In this case the “tipping point” I’m speaking of is that made famous by Malcolm Gladwell in his book of the same name. Gladwell defines a tipping point as a sociological term: “the moment of critical mass, the threshold, the boiling point.”
Tipping points are tricky things to identify. Twitter has been all the buzz in the social media and geek circles since it’s debut, becoming so popular in such circles that it couldn’t keep up with itself. This perpetuated the continuous shouts from the online crow’s nest of “Avast you lubbers, fail whale dead ahead!” and the growth of alternative services like Plurk, identi.ca and the recently shuttered Pownce. The mere fact that the service was able to overcome, or at the very least minimize, these technical issues and continue to grow could be labeled as the tipping point.
There’s the tipping point highlighted by it’s increase in users in April of 08 noted by Nick O’Neill on his Social Times blog….though this is most likely just a result of a pyramid effect caused by the continued adoption by social media and the related industries.
In October of 08 Claudine Beaumont discussed the “celebrity” tipping point of Twitter. That discussion centered around the concept that celebrities were now establishing Twitter accounts. As she points out, when Britney Spears, William Shatner and John Cleese (Claudine writes for the Telegraph in the UK) start tweeting then their legion of fans can’t be far behind. This is likely more the publicists of celebrities posting for them but still…
Barrack Obama brought attention to the service, along with many social media platforms, with his aggressive use of the medium in his campaign. This was also fueled by the related coverage of that campaign on every news outlet and led to the adoption of Twitter by some of those news outlets. Was this the tipping point?
Or did the point come as recently as this week as a rash of “phishing” scams hit Twitter like a ton of bricks. Clearly, though some signal this as the end of the service, when a service is worthy of being targeted and hacked by the “black hats” of marketing, it means you have a very big audience and you’re doing something right. (Besides, this might be the only way I ever get an iPhone…What?)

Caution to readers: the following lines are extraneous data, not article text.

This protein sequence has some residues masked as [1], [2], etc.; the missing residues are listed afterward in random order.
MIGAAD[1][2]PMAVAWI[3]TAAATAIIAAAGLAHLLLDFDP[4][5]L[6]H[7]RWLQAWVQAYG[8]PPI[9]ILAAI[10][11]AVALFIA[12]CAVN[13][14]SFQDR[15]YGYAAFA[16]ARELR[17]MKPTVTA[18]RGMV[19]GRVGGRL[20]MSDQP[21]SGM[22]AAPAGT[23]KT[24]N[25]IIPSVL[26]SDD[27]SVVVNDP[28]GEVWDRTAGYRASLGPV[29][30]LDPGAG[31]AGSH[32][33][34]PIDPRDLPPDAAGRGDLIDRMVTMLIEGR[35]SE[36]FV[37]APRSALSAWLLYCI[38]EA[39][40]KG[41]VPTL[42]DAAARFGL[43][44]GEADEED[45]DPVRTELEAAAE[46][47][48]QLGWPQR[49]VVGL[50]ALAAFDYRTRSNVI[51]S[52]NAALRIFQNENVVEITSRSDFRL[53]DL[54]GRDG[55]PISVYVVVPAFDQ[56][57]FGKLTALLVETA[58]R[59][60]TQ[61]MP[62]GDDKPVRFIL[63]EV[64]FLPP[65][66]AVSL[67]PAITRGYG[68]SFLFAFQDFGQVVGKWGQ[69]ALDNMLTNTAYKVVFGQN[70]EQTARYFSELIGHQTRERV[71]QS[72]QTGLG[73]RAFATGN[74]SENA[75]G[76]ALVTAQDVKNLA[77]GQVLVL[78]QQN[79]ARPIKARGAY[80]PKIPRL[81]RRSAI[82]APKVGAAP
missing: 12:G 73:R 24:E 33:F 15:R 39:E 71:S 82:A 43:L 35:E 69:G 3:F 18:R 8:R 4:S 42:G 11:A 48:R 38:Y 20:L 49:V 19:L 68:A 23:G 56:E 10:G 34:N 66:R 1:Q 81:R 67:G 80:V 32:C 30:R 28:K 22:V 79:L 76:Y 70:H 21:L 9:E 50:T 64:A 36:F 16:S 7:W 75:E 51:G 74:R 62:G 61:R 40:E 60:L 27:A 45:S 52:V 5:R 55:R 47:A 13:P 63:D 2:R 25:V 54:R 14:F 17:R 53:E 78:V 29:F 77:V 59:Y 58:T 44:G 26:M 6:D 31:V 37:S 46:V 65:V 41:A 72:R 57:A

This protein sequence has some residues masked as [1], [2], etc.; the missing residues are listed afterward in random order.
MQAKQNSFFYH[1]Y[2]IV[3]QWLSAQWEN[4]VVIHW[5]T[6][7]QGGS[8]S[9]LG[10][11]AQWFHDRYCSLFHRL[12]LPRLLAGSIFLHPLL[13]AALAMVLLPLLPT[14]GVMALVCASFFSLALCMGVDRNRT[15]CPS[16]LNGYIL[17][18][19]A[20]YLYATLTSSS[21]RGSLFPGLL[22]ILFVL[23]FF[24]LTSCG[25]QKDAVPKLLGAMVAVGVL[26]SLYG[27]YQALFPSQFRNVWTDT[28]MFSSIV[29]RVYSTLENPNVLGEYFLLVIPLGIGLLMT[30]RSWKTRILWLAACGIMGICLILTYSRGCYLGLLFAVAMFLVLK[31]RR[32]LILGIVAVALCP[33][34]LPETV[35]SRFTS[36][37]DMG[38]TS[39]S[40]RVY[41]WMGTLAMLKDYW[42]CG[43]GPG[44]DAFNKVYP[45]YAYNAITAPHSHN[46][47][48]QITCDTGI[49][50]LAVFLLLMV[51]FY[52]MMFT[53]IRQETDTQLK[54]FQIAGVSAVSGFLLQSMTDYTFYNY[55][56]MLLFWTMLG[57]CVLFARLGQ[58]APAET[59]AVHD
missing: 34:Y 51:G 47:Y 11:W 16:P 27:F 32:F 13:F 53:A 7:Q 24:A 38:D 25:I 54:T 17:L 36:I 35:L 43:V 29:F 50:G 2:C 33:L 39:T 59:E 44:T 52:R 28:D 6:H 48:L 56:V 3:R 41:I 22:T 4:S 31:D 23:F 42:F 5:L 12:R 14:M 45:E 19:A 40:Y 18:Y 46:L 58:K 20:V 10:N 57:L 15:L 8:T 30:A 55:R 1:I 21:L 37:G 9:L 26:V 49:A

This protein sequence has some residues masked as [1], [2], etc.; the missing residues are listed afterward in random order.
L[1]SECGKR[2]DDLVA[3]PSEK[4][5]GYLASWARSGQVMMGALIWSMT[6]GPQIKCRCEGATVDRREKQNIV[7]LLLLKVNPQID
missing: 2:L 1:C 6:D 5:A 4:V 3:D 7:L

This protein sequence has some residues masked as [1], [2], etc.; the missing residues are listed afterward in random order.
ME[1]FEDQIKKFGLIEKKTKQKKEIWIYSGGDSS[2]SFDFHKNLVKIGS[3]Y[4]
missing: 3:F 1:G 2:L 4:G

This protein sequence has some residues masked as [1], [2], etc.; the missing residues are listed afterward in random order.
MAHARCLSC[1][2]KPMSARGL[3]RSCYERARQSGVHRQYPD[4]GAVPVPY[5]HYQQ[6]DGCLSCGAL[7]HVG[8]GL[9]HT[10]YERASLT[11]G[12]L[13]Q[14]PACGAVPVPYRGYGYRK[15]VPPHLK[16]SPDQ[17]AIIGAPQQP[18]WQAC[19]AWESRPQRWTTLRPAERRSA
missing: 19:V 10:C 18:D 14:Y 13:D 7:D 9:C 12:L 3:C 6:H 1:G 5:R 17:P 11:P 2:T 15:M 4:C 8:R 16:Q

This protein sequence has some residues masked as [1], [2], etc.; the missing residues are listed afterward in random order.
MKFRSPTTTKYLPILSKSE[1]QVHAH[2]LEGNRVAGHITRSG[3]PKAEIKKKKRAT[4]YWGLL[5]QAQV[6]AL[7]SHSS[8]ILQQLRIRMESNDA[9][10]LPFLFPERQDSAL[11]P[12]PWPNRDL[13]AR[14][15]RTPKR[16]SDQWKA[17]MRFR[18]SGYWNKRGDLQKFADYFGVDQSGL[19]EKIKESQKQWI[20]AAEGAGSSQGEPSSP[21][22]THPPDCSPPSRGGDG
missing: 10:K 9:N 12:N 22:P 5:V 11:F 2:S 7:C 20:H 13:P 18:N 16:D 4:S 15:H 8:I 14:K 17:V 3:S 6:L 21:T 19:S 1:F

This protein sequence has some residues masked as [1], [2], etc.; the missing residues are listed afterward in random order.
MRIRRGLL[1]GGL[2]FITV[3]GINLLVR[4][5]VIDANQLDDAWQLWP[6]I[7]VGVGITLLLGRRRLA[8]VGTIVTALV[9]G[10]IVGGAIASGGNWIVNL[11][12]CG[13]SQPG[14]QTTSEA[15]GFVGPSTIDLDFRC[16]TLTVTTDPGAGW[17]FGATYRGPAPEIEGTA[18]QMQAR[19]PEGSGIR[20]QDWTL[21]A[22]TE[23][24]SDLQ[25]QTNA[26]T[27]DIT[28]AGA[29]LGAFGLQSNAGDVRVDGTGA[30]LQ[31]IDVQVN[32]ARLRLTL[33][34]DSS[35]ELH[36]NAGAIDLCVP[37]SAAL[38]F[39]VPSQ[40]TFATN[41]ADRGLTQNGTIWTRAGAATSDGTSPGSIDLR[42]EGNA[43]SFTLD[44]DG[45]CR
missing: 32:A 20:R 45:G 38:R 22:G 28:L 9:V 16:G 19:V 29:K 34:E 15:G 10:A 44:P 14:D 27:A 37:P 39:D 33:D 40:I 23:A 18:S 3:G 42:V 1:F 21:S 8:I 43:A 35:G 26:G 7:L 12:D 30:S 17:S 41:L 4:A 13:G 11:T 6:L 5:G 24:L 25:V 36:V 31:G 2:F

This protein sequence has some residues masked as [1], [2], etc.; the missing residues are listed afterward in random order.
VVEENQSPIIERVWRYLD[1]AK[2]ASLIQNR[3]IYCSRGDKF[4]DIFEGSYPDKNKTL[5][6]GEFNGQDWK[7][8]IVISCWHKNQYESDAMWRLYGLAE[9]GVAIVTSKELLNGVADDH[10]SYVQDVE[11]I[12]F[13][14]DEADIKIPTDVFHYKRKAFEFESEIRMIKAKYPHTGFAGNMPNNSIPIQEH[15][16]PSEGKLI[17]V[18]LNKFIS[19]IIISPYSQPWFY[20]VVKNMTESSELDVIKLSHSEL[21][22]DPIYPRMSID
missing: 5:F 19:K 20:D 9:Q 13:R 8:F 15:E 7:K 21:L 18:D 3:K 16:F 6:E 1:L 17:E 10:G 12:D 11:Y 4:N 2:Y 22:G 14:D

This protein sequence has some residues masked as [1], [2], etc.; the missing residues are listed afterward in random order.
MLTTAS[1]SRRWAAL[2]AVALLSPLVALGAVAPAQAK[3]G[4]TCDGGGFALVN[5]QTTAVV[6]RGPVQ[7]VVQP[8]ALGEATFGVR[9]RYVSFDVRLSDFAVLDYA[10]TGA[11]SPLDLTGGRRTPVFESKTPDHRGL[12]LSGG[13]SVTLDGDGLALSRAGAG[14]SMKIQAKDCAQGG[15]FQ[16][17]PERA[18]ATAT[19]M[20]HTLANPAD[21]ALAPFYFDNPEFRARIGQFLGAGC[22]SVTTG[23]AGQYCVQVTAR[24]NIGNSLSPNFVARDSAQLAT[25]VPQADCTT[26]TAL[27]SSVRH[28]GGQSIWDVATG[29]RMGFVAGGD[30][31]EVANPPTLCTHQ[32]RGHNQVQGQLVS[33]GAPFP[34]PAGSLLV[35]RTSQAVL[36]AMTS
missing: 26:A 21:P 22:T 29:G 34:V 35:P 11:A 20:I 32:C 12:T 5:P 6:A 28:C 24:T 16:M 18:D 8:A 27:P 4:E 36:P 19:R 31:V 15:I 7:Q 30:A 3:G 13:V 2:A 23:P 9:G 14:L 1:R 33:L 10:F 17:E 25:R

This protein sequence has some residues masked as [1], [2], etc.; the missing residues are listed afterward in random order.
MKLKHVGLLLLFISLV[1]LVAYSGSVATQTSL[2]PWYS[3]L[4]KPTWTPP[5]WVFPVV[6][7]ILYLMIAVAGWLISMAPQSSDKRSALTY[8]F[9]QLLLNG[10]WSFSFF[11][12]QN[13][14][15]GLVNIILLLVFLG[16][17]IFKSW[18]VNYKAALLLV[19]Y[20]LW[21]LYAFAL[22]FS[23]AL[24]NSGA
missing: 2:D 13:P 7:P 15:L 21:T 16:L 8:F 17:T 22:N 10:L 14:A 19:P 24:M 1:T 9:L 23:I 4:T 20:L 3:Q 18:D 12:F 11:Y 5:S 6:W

Perhaps we can say that Twitter will have reached it’s tipping point when they roll out the monetization plans. Or will it be when they make money? I have no doubt we will see soon because Twitter must make money.
As I mentioned earlier, some have doubts about the long-term future of Twitter. I don’t. Many have heralded the imminent demise of the service, on many occasions. The fact is that they have continued to grow even in light of the problems and the highlighting of those problems by the influencers of the social media space. (Strangely, those same people that were early adopters of the service.) They were the first in and have already outlived some competitors that they spawned. Plus, according to Hubspot’s State of the Twittersphere, they have 4-5 million users and 5-10 thousand accounts are opened per day. That’s a 600% increase in traffic over the past 12 months. Numbers like that don’t just evaporate.
Yet, they still aren’t Facebook…so I continue to hunt.
Has Twitter’s “tipping point” already been reached? Is there only one? Is this the year that we’ll see it? I invite you to join me in this hunting expedition. Have you found it? Where should we look? What do we do with it once we find it? Let me know your thoughts. I look forward to your comments.